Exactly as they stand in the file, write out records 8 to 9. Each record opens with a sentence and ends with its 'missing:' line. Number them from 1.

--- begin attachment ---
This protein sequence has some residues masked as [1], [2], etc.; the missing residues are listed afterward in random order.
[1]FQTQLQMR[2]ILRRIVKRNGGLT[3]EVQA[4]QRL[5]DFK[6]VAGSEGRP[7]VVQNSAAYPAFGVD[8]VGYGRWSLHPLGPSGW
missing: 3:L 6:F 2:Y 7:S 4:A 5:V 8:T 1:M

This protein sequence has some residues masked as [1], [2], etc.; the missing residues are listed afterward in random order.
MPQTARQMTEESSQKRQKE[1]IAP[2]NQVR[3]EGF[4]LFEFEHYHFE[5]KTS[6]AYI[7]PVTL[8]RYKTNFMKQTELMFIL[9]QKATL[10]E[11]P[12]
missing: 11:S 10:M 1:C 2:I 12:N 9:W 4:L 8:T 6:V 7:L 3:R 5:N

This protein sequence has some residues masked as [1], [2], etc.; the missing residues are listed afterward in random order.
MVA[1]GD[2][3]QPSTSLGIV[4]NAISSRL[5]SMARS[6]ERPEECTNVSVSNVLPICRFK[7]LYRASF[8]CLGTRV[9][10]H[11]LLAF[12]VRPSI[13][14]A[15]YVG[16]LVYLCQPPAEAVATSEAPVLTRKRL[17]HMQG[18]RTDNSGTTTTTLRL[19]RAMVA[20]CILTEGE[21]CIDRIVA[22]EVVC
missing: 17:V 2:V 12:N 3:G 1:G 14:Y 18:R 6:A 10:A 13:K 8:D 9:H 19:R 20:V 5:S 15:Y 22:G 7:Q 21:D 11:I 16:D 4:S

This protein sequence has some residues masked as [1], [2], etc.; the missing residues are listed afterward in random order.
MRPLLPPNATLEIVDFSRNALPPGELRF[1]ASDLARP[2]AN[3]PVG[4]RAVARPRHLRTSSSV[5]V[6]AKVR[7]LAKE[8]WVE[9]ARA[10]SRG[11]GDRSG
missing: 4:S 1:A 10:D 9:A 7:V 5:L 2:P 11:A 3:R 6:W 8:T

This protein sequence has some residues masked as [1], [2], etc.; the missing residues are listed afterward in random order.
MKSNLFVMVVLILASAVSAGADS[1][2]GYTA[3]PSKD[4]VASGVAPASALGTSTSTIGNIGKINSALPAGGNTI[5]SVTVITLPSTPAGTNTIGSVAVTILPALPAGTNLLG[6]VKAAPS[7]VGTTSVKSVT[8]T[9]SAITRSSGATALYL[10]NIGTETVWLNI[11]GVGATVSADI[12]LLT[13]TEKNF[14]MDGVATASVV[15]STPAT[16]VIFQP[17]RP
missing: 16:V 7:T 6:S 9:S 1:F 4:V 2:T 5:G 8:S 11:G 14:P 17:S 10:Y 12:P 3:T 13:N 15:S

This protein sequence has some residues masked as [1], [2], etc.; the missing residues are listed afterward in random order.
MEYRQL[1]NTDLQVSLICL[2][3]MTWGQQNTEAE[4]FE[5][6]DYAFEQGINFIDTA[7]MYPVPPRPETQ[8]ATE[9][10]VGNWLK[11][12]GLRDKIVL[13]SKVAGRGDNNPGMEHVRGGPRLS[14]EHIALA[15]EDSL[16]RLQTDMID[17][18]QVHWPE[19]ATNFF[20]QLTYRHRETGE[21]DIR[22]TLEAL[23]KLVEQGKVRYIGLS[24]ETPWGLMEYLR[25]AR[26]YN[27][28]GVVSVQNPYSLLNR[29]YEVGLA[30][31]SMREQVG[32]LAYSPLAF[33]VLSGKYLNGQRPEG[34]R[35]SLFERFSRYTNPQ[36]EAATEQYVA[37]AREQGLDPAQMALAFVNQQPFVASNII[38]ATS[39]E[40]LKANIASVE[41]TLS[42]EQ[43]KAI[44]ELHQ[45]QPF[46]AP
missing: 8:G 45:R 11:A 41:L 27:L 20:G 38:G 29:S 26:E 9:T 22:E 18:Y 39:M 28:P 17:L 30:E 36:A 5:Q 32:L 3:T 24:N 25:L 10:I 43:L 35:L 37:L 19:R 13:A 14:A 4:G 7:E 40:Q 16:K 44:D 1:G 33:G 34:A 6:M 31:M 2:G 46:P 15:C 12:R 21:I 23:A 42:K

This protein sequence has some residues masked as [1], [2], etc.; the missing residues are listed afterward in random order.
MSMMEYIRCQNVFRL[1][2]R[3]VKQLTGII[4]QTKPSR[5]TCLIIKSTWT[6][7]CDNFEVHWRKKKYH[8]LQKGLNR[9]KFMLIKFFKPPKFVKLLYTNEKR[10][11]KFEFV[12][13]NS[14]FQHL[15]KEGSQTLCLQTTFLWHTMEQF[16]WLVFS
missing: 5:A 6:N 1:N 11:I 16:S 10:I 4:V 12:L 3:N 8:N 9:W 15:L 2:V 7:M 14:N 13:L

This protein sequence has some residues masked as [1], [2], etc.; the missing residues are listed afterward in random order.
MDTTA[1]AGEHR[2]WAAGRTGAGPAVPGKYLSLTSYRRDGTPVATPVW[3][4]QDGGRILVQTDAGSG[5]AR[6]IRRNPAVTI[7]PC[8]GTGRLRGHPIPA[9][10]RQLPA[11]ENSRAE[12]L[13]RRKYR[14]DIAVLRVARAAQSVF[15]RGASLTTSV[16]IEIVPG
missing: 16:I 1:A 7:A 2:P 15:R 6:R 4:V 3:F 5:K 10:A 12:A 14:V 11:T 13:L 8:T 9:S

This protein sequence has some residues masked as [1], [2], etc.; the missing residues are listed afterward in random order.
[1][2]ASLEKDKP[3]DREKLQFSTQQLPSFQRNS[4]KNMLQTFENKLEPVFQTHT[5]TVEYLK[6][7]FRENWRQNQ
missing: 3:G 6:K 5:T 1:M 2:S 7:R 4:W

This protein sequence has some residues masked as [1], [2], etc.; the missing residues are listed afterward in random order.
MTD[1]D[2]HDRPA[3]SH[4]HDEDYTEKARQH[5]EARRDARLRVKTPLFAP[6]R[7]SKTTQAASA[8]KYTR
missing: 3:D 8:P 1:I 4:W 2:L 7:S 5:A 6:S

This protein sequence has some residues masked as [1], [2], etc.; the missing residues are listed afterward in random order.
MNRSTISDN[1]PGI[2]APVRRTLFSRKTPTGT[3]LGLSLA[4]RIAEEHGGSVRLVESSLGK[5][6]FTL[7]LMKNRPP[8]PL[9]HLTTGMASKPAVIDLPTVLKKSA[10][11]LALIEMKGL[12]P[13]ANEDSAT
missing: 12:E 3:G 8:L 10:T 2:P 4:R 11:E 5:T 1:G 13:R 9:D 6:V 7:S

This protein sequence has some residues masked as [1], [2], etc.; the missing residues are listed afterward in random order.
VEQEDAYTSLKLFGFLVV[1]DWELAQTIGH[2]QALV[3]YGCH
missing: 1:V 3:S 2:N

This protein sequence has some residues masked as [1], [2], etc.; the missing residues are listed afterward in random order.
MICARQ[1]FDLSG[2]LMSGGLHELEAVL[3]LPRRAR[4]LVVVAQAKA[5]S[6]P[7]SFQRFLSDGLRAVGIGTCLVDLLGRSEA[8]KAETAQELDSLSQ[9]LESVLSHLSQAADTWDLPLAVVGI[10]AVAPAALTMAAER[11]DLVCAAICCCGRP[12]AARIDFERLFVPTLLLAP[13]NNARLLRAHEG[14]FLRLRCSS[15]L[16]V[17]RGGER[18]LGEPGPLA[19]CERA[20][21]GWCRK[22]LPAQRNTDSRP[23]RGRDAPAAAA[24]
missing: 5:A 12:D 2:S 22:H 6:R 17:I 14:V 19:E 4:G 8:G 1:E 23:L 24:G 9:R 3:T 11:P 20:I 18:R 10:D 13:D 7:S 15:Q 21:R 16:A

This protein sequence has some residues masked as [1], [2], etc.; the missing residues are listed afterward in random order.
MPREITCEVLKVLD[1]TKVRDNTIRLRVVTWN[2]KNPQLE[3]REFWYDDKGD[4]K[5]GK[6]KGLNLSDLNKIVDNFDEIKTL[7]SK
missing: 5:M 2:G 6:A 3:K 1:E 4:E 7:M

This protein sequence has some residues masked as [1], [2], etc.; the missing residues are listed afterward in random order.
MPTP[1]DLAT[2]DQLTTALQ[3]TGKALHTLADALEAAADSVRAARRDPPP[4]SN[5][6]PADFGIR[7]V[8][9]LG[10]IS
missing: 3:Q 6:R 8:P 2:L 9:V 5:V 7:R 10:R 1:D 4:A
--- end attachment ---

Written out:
This protein sequence has some residues masked as [1], [2], etc.; the missing residues are listed afterward in random order.
MDTTA[1]AGEHR[2]WAAGRTGAGPAVPGKYLSLTSYRRDGTPVATPVW[3][4]QDGGRILVQTDAGSG[5]AR[6]IRRNPAVTI[7]PC[8]GTGRLRGHPIPA[9][10]RQLPA[11]ENSRAE[12]L[13]RRKYR[14]DIAVLRVARAAQSVF[15]RGASLTTSV[16]IEIVPG
missing: 16:I 1:A 7:A 2:P 15:R 6:R 4:V 3:F 5:K 10:A 12:A 14:V 11:T 13:L 8:T 9:S

This protein sequence has some residues masked as [1], [2], etc.; the missing residues are listed afterward in random order.
[1][2]ASLEKDKP[3]DREKLQFSTQQLPSFQRNS[4]KNMLQTFENKLEPVFQTHT[5]TVEYLK[6][7]FRENWRQNQ
missing: 3:G 6:K 5:T 1:M 2:S 7:R 4:W